[Viewpoint] The future of U.S.-Korea trade

Home > Opinion > Columns

print dictionary print

[Viewpoint] The future of U.S.-Korea trade

Three years have passed since the Korea-U.S. Free Trade Agreement was officially signed by the two countries’ governments. The agreement would not only bring mutual economic benefit, recovery to the U.S. economy and more jobs but also elevate the reputation of the United States in Asia. But regrettably, it is not certain when the U.S. Congress will move to ratify the treaty.

The United States has been a great help in Korea’s development. Gapyeong High School in Gyeonggi was founded with the funds raised by the troops of the 40th Infantry Division of the U.S. Army. The USFK Command still provides scholarships to the school, continuing the tradition for 60 years.

After the Battle of Yeoncheon, then division commander Joseph Cleland was deeply impressed to see some 150 students studying under a makeshift tent, and raised funds from the troops. The U.S. forces provided supplies and equipment to the school and worked there as volunteers.

When Seoul was recaptured by the North Korean forces on Jan. 4, 1951, the U.S. Air Force airlifted hundreds of orphans to Jeju Island using transport planes. Col. Dean Hess, who was in charge of the operation, established the Angels Orphanage on Jeju Island. Later, he became an ordained minister upon returning to the United States and continued to send donations from his church members. Rock Hudson starred as Colonel Hess in a movie - “Battle Hymn” - based on the operation.

I still regret not visiting Father Leonard LaRue in Wayne, New Jersey, before I left New York. Father LaRue was the captain of the U.S. merchant ship Meredith Victory. The ship was placed under General MacArthur and was given the task of evacuating Hungnam in North Korea on Dec. 23, 1950. The boat’s capacity was barely 1,000, but Captain LaRue transported 14,000 refugees and arrived at Geoje Island on Christmas.

Among the many miracles, five babies were born aboard the ship in the fierce winter. Bill Gilbert published “Ship of Miracles” with accounts from the evacuation, and the filmmaker RJ McHatton recently produced a documentary movie based on the book.

The Korea-based MiG Alley Chapter of the U.S. Air Force Association hosts a friendly golf tournament every year, where scholarship funds are raised for the children of U.S. Air Force noncommissioned officers and of the Korean Augmentation Troops to the United States Army.

Marking the 60th anniversary of the Korean War, Korean business leaders are eager to get involved this year. Every year, many business professionals participate in the event not only for the unique experience of playing golf with “top guns” but also to show appreciation for what the United States has done for Korea.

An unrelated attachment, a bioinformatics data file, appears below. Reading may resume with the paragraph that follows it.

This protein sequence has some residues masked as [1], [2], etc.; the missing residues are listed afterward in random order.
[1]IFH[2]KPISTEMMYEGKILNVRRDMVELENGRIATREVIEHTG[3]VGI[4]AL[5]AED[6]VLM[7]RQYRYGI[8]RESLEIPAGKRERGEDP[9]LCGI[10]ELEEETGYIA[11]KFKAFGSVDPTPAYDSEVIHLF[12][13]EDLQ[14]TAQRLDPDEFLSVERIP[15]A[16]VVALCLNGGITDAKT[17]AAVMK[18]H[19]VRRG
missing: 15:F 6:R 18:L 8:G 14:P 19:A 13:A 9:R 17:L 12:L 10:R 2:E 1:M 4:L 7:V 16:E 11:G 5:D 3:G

They all agree that Korea would not be what it is today if the United States had not provided assistance during the war. They also say that the glorious economic development was only possible thanks to the economic cooperation and the giant market of the United States.

In the aftermath of the bankruptcy of Lehman Brothers and consequent global financial crisis, skepticism over American hegemony and the key currency status of the U.S. dollar spread.

I personally predicted in my Chosun Ilbo column on Nov. 15, 2008, that the U.S. economy would rebound and the U.S. dollar would continue to be the de facto world currency.

“The U.S. economy will recover faster than other developed countries, thanks to the transparent system, innovative capacity and creativity,” I wrote. “Foreign direct investors will flock to the United States when U.S. assets and companies are relatively undervalued.”

Whenever there is a liquidity problem in the international market, countries stockpile U.S. dollars. They all believe that the United States will thrive in the end.

And sure enough, Washington has rapidly implemented fiscal and currency policies that Japan, when in a similar situation, missed. Japan failed to reform in a decade, but the United States finished in a year.

Banks aggressively cleared bad debts and pursued restructuring, paying back rescue financing in less than six months. Other industries also cut costs and improved efficiency to enhance productivity in the last year.

Tens of thousands of young Americans sacrificed their lives to defend the Republic of Korea, and now, Korea is a sworn devotee of liberal democracy and the market economy, which are the founding ideologies of the United States.

Once ratified, the Korea-U.S. FTA would not only ensure continued economic cooperation between the two allies but also provide a basis to advance to the vast Asian market. Ultimately, an FTA with Korea would greatly benefit the national interests of the United States, too. After all, President Obama did promise to create 2 million jobs in his State of the Union address.

The Korea-U.S. FTA is a shortcut to doubling exports and creating jobs. The tariff, tax system and regulation issues between the two countries would also be resolved. If Washington focuses on the automobile industry and chooses a protectionist position, the international leadership of the United States would be undermined. The U.S. Congress should take a broader perspective and quickly ratify the Korea-U.S. free trade agreement.

*Translation by the JoongAng Daily staff.
The writer is chairman of Deutsche Bank of Korea and honorary chairman of the MiG Alley Chapter of the U.S. Air Force Association.


By Kim Soo-ryong
Log in to Twitter or Facebook account to connect
with the Korea JoongAng Daily
help-image Social comment?
s
lock icon

To write comments, please log in to one of the accounts.

Standards Board Policy (0/250자)

What’s Popular Now